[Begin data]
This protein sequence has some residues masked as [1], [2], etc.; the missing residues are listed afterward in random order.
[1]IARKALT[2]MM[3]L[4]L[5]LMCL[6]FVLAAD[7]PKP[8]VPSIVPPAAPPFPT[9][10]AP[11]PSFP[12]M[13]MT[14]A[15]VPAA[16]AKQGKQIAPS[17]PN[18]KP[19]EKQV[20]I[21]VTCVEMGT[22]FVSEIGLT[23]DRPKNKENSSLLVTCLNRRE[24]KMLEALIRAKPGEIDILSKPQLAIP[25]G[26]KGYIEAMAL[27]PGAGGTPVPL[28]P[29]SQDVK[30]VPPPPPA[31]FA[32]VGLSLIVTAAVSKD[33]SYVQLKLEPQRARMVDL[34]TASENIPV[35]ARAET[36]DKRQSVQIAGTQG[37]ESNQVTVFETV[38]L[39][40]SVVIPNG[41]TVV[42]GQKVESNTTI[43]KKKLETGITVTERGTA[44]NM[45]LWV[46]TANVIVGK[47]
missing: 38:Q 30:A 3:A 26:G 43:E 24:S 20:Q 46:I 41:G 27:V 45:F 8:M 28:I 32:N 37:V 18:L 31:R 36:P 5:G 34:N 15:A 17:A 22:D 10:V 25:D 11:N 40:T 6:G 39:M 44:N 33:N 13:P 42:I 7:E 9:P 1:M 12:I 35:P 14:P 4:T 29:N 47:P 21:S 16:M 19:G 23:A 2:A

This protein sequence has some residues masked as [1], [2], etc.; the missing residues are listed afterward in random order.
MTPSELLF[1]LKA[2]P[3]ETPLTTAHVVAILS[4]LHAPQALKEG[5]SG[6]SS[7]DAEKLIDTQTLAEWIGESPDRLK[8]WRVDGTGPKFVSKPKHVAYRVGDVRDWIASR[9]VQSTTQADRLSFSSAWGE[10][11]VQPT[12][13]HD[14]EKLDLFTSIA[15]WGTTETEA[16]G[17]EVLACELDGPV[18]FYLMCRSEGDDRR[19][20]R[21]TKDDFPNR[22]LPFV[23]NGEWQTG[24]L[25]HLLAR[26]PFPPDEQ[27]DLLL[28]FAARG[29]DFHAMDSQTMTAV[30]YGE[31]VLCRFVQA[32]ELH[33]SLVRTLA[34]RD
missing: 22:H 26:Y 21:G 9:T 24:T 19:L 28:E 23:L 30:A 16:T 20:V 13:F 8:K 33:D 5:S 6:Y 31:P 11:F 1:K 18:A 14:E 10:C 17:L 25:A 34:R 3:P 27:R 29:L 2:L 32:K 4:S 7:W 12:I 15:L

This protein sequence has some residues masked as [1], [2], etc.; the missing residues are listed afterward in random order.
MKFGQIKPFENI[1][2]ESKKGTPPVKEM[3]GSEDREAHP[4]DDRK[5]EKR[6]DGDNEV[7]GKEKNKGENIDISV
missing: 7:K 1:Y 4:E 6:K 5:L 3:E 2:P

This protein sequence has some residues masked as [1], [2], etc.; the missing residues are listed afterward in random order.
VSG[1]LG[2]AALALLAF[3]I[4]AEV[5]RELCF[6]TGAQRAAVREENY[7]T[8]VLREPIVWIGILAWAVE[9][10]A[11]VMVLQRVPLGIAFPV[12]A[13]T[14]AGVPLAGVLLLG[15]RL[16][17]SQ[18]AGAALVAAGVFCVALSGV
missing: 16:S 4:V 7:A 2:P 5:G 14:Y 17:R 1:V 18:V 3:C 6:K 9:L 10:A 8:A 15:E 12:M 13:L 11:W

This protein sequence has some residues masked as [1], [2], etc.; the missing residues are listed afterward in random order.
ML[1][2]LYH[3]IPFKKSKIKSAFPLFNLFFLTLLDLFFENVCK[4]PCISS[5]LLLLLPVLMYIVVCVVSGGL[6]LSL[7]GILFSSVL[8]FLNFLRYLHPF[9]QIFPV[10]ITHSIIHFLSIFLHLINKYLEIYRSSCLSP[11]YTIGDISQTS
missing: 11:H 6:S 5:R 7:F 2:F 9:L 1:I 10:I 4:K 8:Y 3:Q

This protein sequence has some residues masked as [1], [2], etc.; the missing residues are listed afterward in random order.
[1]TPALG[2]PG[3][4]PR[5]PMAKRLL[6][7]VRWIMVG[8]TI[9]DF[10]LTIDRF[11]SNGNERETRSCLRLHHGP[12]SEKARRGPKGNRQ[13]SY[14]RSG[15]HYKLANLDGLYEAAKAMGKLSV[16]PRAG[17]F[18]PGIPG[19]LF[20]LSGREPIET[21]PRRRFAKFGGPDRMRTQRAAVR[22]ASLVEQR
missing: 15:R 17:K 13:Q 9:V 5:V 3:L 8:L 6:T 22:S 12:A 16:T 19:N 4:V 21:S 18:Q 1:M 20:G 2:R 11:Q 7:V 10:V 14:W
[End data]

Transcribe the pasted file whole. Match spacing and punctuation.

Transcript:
This protein sequence has some residues masked as [1], [2], etc.; the missing residues are listed afterward in random order.
[1]IARKALT[2]MM[3]L[4]L[5]LMCL[6]FVLAAD[7]PKP[8]VPSIVPPAAPPFPT[9][10]AP[11]PSFP[12]M[13]MT[14]A[15]VPAA[16]AKQGKQIAPS[17]PN[18]KP[19]EKQV[20]I[21]VTCVEMGT[22]FVSEIGLT[23]DRPKNKENSSLLVTCLNRRE[24]KMLEALIRAKPGEIDILSKPQLAIP[25]G[26]KGYIEAMAL[27]PGAGGTPVPL[28]P[29]SQDVK[30]VPPPPPA[31]FA[32]VGLSLIVTAAVSKD[33]SYVQLKLEPQRARMVDL[34]TASENIPV[35]ARAET[36]DKRQSVQIAGTQG[37]ESNQVTVFETV[38]L[39][40]SVVIPNG[41]TVV[42]GQKVESNTTI[43]KKKLETGITVTERGTA[44]NM[45]LWV[46]TANVIVGK[47]
missing: 38:Q 30:A 3:A 26:G 43:E 24:S 20:Q 46:I 41:G 27:V 45:F 8:M 28:I 32:N 37:V 18:L 31:R 36:P 5:G 34:N 15:A 17:A 22:D 10:V 25:D 11:N 40:T 6:G 39:M 44:N 33:N 13:P 42:I 7:E 9:P 1:M 12:I 35:P 14:P 4:T 29:N 47:P 21:S 16:M 19:G 23:A 2:A

This protein sequence has some residues masked as [1], [2], etc.; the missing residues are listed afterward in random order.
MTPSELLF[1]LKA[2]P[3]ETPLTTAHVVAILS[4]LHAPQALKEG[5]SG[6]SS[7]DAEKLIDTQTLAEWIGESPDRLK[8]WRVDGTGPKFVSKPKHVAYRVGDVRDWIASR[9]VQSTTQADRLSFSSAWGE[10][11]VQPT[12][13]HD[14]EKLDLFTSIA[15]WGTTETEA[16]G[17]EVLACELDGPV[18]FYLMCRSEGDDRR[19][20]R[21]TKDDFPNR[22]LPFV[23]NGEWQTG[24]L[25]HLLAR[26]PFPPDEQ[27]DLLL[28]FAARG[29]DFHAMDSQTMTAV[30]YGE[31]VLCRFVQA[32]ELH[33]SLVRTLA[34]RD
missing: 22:H 26:Y 21:G 9:T 24:T 19:L 28:E 23:L 30:A 16:T 20:V 13:F 8:K 33:D 5:S 6:Y 31:P 11:F 1:K 18:A 14:E 10:C 17:L 25:A 34:R 3:P 27:R 29:L 2:L 32:K 4:S 7:W 12:I 15:L

This protein sequence has some residues masked as [1], [2], etc.; the missing residues are listed afterward in random order.
MKFGQIKPFENI[1][2]ESKKGTPPVKEM[3]GSEDREAHP[4]DDRK[5]EKR[6]DGDNEV[7]GKEKNKGENIDISV
missing: 7:K 1:Y 4:E 6:K 5:L 3:E 2:P

This protein sequence has some residues masked as [1], [2], etc.; the missing residues are listed afterward in random order.
VSG[1]LG[2]AALALLAF[3]I[4]AEV[5]RELCF[6]TGAQRAAVREENY[7]T[8]VLREPIVWIGILAWAVE[9][10]A[11]VMVLQRVPLGIAFPV[12]A[13]T[14]AGVPLAGVLLLG[15]RL[16][17]SQ[18]AGAALVAAGVFCVALSGV
missing: 16:S 4:V 7:A 2:P 5:G 14:Y 17:R 1:V 18:V 3:C 6:K 9:L 10:A 8:A 15:E 12:M 13:L 11:W

This protein sequence has some residues masked as [1], [2], etc.; the missing residues are listed afterward in random order.
ML[1][2]LYH[3]IPFKKSKIKSAFPLFNLFFLTLLDLFFENVCK[4]PCISS[5]LLLLLPVLMYIVVCVVSGGL[6]LSL[7]GILFSSVL[8]FLNFLRYLHPF[9]QIFPV[10]ITHSIIHFLSIFLHLINKYLEIYRSSCLSP[11]YTIGDISQTS
missing: 11:H 6:S 5:R 7:F 2:F 9:L 1:I 10:I 4:K 8:Y 3:Q

This protein sequence has some residues masked as [1], [2], etc.; the missing residues are listed afterward in random order.
[1]TPALG[2]PG[3][4]PR[5]PMAKRLL[6][7]VRWIMVG[8]TI[9]DF[10]LTIDRF[11]SNGNERETRSCLRLHHGP[12]SEKARRGPKGNRQ[13]SY[14]RSG[15]HYKLANLDGLYEAAKAMGKLSV[16]PRAG[17]F[18]PGIPG[19]LF[20]LSGREPIET[21]PRRRFAKFGGPDRMRTQRAAVR[22]ASLVEQR
missing: 15:R 17:K 13:Q 9:V 5:V 3:L 8:L 6:T 22:S 12:A 16:T 19:N 4:V 21:S 18:Q 1:M 20:G 2:R 11:Q 7:V 10:V 14:W